Not your daddy’s infantry anymore

The military campaigns in Iraq and Afghanistan, coupled with ‘tax breaks for the rich’ are used as talking points to excuse the current government debt. That talking point ignores many issues in trying to divert blame and excuse poor policies. Some of these issues include the base cost of defense and the gains achieved. The gains achieved in such things as ‘culture change’ in the mid-east are difficult to qualify and, hence, easy to argue about in terms of such things as relevance to U.S. efforts and amount and type of change.

One gain achieved is a bit more visible. That is the change in the U.S. armed forces. This includes equipment, tactics, strategies, and focus. Strategy Page describes some of this in A Decade That Changed Everything.

“It’s not just the fighting in Iraq and Afghanistan, which gave the troops invaluable combat experience. There’s also the rapid appearance of so much new technology. … The combination of combat and technology led to many changes in training and how troops go about fighting. As a result, the army has been revamping its training and operating manuals to reflect what was learned (or, often, relearned). … The army has also adopted a custom long practiced by the marines: “every marine a rifleman.” With most (over 80 percent) of army troops doing jobs that should never take them into, or even near, combat, there was a tendency not to prepare these soldiers for combat. This was a big mistake, which was made clear in Iraq. … The army also discovered in Afghanistan that, while you can win a war with a few hundred guys on the ground, aiding (with smart bombs) local allies, you can’t always maintain that victory.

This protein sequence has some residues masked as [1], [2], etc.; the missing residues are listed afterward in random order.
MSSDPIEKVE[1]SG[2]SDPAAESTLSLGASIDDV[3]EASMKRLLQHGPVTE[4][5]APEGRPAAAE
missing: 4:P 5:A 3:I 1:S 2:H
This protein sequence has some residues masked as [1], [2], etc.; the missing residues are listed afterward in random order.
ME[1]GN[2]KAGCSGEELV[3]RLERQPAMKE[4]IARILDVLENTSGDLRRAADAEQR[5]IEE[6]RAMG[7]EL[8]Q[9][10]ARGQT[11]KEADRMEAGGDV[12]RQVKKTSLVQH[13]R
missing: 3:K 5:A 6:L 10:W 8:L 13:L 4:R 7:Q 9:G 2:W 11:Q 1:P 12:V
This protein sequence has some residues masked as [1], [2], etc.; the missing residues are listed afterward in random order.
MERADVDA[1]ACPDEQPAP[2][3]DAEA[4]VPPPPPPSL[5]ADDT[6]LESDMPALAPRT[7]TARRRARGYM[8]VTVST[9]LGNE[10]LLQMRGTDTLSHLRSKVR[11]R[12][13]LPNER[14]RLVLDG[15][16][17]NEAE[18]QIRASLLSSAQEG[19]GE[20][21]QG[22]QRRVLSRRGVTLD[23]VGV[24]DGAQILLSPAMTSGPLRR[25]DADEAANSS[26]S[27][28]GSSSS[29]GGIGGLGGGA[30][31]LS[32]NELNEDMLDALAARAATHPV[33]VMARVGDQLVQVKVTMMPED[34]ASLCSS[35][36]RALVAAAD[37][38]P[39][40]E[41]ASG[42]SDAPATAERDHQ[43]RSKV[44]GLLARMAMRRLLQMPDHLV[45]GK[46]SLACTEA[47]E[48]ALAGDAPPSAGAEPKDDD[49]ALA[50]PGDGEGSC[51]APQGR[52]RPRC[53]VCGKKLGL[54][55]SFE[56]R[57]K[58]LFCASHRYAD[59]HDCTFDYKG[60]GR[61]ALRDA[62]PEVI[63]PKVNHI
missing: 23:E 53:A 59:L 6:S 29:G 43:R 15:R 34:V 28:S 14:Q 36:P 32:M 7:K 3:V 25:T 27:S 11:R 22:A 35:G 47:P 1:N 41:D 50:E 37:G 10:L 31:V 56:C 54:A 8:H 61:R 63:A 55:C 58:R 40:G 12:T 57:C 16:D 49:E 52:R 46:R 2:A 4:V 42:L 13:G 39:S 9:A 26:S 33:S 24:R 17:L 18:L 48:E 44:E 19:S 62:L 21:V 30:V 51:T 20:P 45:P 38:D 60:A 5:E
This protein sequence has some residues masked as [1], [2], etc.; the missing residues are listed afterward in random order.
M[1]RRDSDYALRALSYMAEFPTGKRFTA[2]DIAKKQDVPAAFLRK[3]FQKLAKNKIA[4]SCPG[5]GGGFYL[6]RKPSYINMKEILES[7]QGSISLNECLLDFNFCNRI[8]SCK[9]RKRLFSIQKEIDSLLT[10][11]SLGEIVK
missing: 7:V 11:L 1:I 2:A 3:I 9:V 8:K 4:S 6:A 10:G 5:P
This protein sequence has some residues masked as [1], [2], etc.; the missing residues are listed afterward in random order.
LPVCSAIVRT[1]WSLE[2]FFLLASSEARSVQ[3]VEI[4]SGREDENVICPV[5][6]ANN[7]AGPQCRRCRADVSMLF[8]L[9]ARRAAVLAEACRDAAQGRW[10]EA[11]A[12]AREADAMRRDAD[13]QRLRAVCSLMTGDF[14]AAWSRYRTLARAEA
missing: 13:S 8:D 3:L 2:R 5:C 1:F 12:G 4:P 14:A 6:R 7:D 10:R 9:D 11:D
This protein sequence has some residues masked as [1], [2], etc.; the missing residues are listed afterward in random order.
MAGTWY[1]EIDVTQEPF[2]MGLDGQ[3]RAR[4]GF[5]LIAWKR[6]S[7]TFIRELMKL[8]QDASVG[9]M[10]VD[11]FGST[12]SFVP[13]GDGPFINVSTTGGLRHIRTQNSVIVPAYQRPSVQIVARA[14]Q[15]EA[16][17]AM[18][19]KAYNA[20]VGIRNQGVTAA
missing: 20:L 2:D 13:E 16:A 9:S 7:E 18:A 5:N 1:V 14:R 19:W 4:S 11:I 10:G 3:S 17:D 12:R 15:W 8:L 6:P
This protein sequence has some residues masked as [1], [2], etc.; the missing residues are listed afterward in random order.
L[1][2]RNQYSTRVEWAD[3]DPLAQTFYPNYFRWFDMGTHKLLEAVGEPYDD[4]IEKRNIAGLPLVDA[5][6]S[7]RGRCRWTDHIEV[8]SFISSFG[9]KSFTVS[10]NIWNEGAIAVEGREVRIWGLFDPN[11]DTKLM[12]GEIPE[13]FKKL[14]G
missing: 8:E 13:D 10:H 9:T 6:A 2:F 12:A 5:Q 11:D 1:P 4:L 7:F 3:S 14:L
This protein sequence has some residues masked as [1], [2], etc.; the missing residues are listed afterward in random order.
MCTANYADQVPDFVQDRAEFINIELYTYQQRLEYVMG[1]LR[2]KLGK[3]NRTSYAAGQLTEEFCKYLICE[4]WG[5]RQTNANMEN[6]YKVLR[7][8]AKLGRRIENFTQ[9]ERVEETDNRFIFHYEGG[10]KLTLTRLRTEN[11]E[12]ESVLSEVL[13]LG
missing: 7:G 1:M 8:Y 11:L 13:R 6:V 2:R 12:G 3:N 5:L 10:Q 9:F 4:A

The new FM 3-0 appeared to make sense of a lot of new ideas, equipment, tactics and training methods. It’s not a revolutionary document, but an evolutionary one. And the evolution continues. With more emphasis on troops getting to know the locals, using police techniques to hunt down the bad guys, and adapting new technology (computers, UAVs and robots) to old needs. All this change came about during wartime and, unlike previous wars, the experience, and lessons, was captured for future use. That, in itself, was one of the most important innovations of the last decade.”

The basic idea is that the military exists to ‘kill people and break things.’ The armed forces have always, through history, distinguished themselves from terrorists or gangs by the manner in which they do this. What has been achieved over the last decade is not only better tools for the job but a better appreciation for finesse and skill in achieving a more carefully defined goal and focus. The spear is much sharper than it has been in the past. That makes it less painful yet more lethal.

Comments are closed.